Growing up in evangelical churches, I was taught about the Father, the Son, and the Holy Bible, but the Holy Spirit was put on the backshelf as something almost too dangerous to explore. I heard carefully crafted sermons with great analogies, but this seemed the exact opposite of what Paul described in his first letter to the church in Corinth (1 Corinthians 2:4-5)…
“My message and my preaching were not with wise and persuasive words, but with a demonstration of the Spirit’s power, so that your faith might not rest on men’s wisdom, but on God’s power.”
Christians in the Bible seemed to be living empowered, miraculous lives that were very different from the dutiful and very intellectualized Christians I had come to know. The Christians I knew, for example, prayed for the sick as opposed to what Jesus instructed us to do which was to “heal the sick” (Matthew 10:8, Luke 9:2, Luke 10:9).
Why did Jesus say “ANYONE who has faith in me will do what I have been doing. He will do even greater things than these” (John 14:12)?
Why did Jesus say in his post-resurrection commission, “…and these signs will accompany those who believe: In my name they will drive out demons; they will speak in new tongues…they will place their hands on sick people, and they will get well…” (Mark 16:17-18)?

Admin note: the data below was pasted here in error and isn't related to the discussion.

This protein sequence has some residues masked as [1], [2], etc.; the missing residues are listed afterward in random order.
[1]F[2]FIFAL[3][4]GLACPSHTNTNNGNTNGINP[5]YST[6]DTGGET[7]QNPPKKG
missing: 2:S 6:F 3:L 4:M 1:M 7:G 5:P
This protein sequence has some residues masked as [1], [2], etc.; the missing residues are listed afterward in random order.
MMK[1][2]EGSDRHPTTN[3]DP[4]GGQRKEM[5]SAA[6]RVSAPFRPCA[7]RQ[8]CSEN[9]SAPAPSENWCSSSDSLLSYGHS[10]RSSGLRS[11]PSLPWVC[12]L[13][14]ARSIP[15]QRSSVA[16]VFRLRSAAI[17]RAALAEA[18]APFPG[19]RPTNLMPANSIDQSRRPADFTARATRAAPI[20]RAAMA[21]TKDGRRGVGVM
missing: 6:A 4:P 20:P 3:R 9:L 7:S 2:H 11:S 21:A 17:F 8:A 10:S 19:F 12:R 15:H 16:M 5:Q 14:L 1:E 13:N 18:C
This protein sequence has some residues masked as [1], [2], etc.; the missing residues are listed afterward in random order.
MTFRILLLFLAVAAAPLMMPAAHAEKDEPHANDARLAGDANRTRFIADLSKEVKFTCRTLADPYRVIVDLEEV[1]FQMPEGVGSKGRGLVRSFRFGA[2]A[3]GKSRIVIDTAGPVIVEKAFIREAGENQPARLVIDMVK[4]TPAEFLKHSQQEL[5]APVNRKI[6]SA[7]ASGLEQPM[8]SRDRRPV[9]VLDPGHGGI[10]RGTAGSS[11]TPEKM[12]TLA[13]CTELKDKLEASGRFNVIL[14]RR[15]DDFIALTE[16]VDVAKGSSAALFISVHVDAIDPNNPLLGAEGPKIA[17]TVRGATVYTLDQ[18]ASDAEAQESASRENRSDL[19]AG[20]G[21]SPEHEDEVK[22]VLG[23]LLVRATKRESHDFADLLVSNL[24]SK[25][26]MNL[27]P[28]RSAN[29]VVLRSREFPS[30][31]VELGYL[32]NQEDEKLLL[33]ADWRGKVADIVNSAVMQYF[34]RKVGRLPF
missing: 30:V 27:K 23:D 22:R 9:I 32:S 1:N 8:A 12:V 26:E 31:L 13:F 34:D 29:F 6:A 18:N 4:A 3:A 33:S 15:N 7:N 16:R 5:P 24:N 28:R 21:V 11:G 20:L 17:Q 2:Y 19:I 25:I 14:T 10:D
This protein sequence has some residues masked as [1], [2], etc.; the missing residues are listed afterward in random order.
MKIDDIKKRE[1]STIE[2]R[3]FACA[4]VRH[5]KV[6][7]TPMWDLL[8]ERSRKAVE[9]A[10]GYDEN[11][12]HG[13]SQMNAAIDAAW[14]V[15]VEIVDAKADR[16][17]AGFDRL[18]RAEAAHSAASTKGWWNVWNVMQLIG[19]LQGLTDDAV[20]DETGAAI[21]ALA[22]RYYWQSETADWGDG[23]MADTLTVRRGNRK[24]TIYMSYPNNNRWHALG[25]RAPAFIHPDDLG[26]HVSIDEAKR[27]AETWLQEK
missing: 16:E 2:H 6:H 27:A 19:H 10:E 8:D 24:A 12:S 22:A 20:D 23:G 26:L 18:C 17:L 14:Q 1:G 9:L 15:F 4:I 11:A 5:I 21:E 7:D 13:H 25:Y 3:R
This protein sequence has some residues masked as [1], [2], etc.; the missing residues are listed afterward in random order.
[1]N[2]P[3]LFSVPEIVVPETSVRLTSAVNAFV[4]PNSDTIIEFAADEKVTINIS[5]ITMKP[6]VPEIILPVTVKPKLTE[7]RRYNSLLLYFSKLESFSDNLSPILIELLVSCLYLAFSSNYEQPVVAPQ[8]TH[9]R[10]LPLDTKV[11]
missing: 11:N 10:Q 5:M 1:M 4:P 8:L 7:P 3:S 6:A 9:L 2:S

Based on Jesus’ definition of a “believer,” how many believers do you know? Did Jesus make a mistake? Was he kidding?
Just as a Christian can ignore Jesus’ command to share the gospel of Jesus Christ, I’m not suggesting that if someone fails to practice these gifts that they are NOT a believer. But by Jesus stating that “these signs will accompany those who believe,” Christians without supernatural power are clearly missing out on the exciting Christian journey that Jesus demonstrated and intended.
Jesus didn’t just say it, he taught the disciples how to exercise this power. The Biblical record shows that works of power went to the first generation of disciples, then to the apostles, then to a second generation (Acts 7, 8:26-40, 9:10-19), and then to a third generation (Barnabas, Silas, and Timothy). Today we have reliable reports of works of power in every century of church history since that time.
This blog is dedicated to those who are pursuing and those who want to pursue the promised miracle-laden life in Jesus Christ. May Jesus get all the glory, for this lifestyle of signs and wonders is not for our entertainment, but for showing God’s love and building His Kingdom.